Friday, July 14, 2017

July 2.0

Dark Matter by Blake Crouch
You know when you read that kind of book where you want the world to melt away and not bother you until the final page is on the horizon?  That is Dark Matter, the hot book from 2016 finally out in paperback.  All the reviews are correct; it is THAT good. Think science-fiction meets The Time Traveler's Wife, and then put it on steroids and you have the gist of this book.  Jason Dessen is an physics professor at a small college in Chicago, married to a previously aspiring artist, raising their fifteen year old son.  Both adults are aware of opportunities missed career-wise, but have chosen a happy family life over professional accolades.  However, after attending a friend's celebration over a big international science award, Jason is kidnapped into an alternative universe.  Yes, you heard that correctly...and here's where the story gets creative and amazing. In another life, Jason didn't marry Daniela, didn't have a son, and invented a lil box where one could travel to parallel universes.  Mind blowing to say the least! The rest of the book is a rock-n-roll ride through a variety of life choices, as Jason tries to find his way back to Daniela and his own life.  This is a five-star, can't-miss, don't-you-dare-not-read-this-one kind of book:)

Magpie Murders by Anthony Horowitz
The best way to describe this book...Agatha Christie meets Arthur Conan Doyle.  Shades of Hamlet exist as well, as we have a book within a book.  Or perhaps it is just the biggest nerd book ever, as scores of anagrams, puzzles, and codes inhabit these pages as well.  In other words, this is a very clever, delicious, well-written mystery.  The book begins with Susan, a literary agent who receives the latest manuscript of famed who-dunnit writer Alan Conway, a nasty, bitter author who makes her small publishing company quite bit of money, but is generally a pain in the ass.  As we the reader get caught up in Conway's latest book, we almost forget that it is a 'book within a book.' Thus, when Conway unexpectedly dies, mysteries abound both in real life, as well as the manuscript.  I understand all the rave reviews and accolades for this book; it is an extremely well-constructed puzzle with so many red herrings, you'll be chasing them for days! Author Anthony Horowitz, the only author given permission to write new Sherlock Holmes novels by the official Sherlock Holmes society, is one talented writer - do not miss this one if you are a fan of a jolly good mystery.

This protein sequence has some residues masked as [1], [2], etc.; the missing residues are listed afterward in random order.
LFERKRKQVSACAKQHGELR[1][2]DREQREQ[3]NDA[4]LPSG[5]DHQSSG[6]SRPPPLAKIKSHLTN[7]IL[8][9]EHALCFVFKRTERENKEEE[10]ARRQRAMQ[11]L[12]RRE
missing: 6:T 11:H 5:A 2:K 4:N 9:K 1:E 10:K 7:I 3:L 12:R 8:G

The Lying Game by Ruth Ware
From the author of In a Dark Dark Wood (fabulous) and The Woman In Cabin 10 (very good), Ruth Ware's new thriller hits the bookstores on July 25th.  This latest endeavor hurls between two time periods, today's world where four women hide their past and the boarding school life of seventeen years ago where the Lying Game directed their every move.  Isa (new mother, lawyer vs. new student to Salten school), Fatima (GP doc, faithful Muslim mother of two vs. Isa's roommate at Salten), Thea (alcoholic, anorexic casino worker vs. transfer student to Salten after being expelled from every other school), and Kate (current resident of the Mill, just down the road from Salten school vs. daughter of the art teacher at Salten, instigator of the Lying Game).  Bones are found by a beach-combing dog near Kate's house, and the four women are inexorably drawn together once again, hiding their secrets from spouses, running into people whose lives were hurt due to the lies the girls told long ago, and coming face to face with the younger step-brother of Kate whose tragic life left behind deep trauma. Is this a page turner?  Absolutely.  Is it as good as her previous two books?  Nope.  I found the characters to be less appealing; it was hard to root for any of these self-absorbed women who seemed to have little depth, and the 'bad' guys just were not that complex either.  The book is good, but not great.